Many self publishing arrangements today contain provisions to create an e-book of the story being published. This allows for online downloads to occur from popular sites like Amazon and Barnes and Noble, just like a traditionally published author would receive. These downloads go through specific sites that can be published or promoted so that sales can occur and royalties generated.

4. Distribution rights can be negotiated independently.
Maybe a traditional publisher doesn’t want to take on the risk of publishing a book, but they don’t mind taking on the smaller risk of distributing the book. Having a regional or national distribution agreement independently negotiated for a book can help an author achieve similar success without the need to deal with the headaches of meeting the content expectations of the publisher. There is more work to do in self-promotion along this avenue, but there are also more profits to be had as well.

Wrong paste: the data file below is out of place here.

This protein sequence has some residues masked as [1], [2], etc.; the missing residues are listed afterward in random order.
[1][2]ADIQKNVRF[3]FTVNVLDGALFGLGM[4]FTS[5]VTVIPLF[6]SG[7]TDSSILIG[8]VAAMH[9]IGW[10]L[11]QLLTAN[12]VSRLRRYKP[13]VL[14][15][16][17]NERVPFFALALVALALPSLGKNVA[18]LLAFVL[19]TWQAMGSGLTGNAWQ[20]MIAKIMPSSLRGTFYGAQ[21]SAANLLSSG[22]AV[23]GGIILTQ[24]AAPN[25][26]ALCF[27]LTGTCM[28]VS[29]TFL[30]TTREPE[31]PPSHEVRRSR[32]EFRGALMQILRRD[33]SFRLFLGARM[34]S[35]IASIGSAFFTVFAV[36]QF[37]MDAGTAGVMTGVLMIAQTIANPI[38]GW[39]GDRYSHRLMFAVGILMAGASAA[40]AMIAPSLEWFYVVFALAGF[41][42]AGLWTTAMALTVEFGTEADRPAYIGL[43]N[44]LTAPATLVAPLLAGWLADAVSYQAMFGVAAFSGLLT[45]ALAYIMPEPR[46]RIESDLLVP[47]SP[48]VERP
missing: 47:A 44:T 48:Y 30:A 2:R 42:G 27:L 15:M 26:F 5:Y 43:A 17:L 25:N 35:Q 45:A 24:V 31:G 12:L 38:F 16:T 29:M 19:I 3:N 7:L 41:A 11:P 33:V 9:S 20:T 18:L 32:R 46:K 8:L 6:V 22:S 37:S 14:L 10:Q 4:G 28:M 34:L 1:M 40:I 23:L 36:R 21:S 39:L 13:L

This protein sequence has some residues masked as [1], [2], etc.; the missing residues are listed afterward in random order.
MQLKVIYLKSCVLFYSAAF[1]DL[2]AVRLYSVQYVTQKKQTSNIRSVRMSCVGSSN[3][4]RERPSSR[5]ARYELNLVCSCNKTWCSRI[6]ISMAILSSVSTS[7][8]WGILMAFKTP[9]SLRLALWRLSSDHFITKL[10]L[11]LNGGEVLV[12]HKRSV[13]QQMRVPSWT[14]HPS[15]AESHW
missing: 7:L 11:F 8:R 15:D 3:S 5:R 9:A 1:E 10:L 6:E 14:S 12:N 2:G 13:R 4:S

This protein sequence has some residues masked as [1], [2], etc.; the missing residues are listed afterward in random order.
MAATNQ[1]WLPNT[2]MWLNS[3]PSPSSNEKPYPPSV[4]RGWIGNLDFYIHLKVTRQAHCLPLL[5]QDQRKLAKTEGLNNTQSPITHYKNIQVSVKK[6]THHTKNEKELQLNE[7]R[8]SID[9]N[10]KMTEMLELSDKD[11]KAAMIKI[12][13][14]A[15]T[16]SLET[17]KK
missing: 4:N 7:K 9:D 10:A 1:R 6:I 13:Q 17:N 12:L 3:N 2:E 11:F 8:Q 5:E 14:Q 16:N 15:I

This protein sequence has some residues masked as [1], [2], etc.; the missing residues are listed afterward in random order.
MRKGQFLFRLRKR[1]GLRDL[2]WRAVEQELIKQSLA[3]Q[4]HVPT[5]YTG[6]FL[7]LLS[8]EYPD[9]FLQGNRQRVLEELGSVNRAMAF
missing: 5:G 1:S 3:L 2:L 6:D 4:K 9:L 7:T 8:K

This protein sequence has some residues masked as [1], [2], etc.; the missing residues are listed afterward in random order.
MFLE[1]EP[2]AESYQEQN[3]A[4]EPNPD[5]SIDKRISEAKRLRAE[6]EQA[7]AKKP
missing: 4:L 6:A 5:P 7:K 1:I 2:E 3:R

5. You can often choose your payment schedule.
Royalties are generally paid out for self publishing that occurs through print and e-media on a monthly basis. Some arrangements have quarterly royalties. That’s still better than the traditional medium, however, which generally offers 2x per year royalty payments. Royalties in a traditional arrangement can also be as low as 6%, whereas some royalty arrangements from self publishing can be as high as 70%. Authors can also directly sell their own works to earn money whenever they make a sale.

6. Authors can generally control the aspects of the price.
Even if hardcover books are being self-published, authors generally have some control over how much the price of the book is going to be when it hits the market. If they believe that they book may sell better at a lower price, then they can set the lower price and take a smaller royalty in the hopes of making a bigger overall return through more sales.